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Author Katie Mettner

How Inherited Love has become MY Story

When I first wrote Inherited Love back in 2016 I was just trying to tell the story about a woman who had inherited her grandmother's dog most unexpectedly and how that led her to love. Cinn is one of those characters that settles into your heart and never leaves. She's vulnerable but strong. She takes care of her own business, even when that business is painful and debilitating. Cinn has Crohn's disease, which is an inflammatory bowel disease that causes pain, scarring, bleeding, diarrhea, nausea, vomiting, inability to gain weight, and it often requires surgery and immunosuppressant medications. I had wanted to write a story about this for some time, but I really struggled to find a way to do it that drew the reader into it in a way that didn't make it something no one wanted to read about. Then I met Cinn. She just settled into my mind and heart and wouldn't let me go until I told her story. Little did I know when I wrote it four years ago that parts of her story would also become mine.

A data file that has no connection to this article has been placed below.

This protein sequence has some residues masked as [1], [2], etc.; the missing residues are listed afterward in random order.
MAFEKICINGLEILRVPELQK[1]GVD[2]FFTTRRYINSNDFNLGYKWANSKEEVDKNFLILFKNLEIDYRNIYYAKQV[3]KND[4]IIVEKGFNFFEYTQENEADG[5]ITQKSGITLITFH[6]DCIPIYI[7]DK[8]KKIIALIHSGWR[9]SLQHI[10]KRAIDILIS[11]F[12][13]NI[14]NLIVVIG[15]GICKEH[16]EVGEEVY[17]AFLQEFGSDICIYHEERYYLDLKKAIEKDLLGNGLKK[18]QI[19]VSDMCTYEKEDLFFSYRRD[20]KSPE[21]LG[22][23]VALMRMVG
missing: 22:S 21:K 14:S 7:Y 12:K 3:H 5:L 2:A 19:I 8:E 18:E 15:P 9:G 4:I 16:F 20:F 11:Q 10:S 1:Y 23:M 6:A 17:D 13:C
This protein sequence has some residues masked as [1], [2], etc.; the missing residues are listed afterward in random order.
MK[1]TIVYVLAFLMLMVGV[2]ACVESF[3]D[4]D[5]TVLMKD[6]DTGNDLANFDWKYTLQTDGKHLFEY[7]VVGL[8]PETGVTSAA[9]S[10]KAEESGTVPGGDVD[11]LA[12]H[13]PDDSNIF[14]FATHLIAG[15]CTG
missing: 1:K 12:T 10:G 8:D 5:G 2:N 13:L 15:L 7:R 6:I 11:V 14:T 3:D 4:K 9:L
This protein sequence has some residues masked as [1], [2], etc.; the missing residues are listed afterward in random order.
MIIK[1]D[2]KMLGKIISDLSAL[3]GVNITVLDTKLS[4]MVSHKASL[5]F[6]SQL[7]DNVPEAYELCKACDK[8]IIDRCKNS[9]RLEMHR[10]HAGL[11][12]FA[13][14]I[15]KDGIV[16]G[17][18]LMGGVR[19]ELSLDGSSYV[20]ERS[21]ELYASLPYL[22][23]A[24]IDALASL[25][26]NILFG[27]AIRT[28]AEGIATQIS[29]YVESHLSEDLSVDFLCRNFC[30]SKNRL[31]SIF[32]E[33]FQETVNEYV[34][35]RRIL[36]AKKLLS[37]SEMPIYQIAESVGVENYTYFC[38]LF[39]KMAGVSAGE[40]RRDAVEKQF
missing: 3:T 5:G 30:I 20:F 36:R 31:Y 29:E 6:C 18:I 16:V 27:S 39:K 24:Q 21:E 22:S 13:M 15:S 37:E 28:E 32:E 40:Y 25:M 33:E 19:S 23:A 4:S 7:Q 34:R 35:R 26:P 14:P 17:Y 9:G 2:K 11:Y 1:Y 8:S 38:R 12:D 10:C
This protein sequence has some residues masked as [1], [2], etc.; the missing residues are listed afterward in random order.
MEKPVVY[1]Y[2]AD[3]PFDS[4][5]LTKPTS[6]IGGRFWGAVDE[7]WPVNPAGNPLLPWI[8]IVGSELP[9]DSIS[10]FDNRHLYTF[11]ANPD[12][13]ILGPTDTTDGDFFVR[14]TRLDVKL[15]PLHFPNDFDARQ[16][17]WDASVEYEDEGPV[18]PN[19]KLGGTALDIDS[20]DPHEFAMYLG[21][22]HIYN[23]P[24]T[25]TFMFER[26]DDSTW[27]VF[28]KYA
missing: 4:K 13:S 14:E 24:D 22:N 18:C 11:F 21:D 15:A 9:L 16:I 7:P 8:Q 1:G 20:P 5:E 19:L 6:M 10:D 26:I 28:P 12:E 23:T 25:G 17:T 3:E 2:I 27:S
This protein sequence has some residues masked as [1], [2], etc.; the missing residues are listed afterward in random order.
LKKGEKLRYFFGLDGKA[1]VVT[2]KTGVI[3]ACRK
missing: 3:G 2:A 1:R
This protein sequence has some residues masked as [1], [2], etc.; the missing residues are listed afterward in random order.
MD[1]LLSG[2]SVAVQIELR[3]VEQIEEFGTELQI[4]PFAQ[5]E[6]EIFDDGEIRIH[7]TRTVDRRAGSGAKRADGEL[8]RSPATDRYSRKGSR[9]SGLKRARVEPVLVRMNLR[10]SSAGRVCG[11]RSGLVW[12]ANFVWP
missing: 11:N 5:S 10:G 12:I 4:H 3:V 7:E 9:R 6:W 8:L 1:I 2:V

Cinnamon Mabel Dalton always struggled to fit in. A musical savant at an early age, Cinn’s life was anything but easy. After a failed marriage and broken heart, she worried she would never find someone who understood her devotion to her craft, and her family. Then her Grandma Mable passed away, she inherited a two-hundred-pound Saint Bernard, and her whole life changed.

Dr. Foster Kern, the director of the Little Ivywood Humane Society, spent hours with Mable Dalton being regaled with stories about her granddaughter, Cinn. Suddenly face-to-face with the woman he had heard so much about, he realized Mabel didn’t do her justice. Cinn’s exotic looks and giant heart were exactly what he’d been searching for, but he truly believed a woman like Cinn would never be interested in a guy like him.

Cinn and Foster team up to protect her grandmother’s legacy, but neither of them could predict how quickly they would discover a mutual happiness they’d both been searching for. When fate unwittingly reveals Cinn’s hidden truth, she has two choices; trust her heart to Foster or run away from a lifetime of love.